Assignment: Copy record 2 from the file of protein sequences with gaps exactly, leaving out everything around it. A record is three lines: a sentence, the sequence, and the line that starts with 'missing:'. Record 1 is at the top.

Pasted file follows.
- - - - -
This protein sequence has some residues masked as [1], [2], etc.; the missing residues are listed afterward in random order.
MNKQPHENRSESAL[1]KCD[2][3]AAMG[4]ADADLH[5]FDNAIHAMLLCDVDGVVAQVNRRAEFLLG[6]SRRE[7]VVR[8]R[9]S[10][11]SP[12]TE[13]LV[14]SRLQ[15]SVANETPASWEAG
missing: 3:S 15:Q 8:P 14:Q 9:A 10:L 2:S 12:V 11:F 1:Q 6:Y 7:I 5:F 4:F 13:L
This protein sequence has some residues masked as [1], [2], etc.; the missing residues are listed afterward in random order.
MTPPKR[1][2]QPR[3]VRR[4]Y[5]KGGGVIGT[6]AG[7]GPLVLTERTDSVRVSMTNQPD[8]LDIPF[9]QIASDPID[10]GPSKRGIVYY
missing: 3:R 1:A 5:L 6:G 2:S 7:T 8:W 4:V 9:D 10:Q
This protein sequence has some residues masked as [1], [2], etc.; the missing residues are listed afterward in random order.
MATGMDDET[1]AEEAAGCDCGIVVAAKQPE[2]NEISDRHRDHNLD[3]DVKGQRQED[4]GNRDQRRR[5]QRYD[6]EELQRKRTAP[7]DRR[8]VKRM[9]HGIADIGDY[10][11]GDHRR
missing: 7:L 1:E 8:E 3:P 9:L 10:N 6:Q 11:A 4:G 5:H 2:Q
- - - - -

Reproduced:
This protein sequence has some residues masked as [1], [2], etc.; the missing residues are listed afterward in random order.
MTPPKR[1][2]QPR[3]VRR[4]Y[5]KGGGVIGT[6]AG[7]GPLVLTERTDSVRVSMTNQPD[8]LDIPF[9]QIASDPID[10]GPSKRGIVYY
missing: 3:R 1:A 5:L 6:G 2:S 7:T 8:W 4:V 9:D 10:Q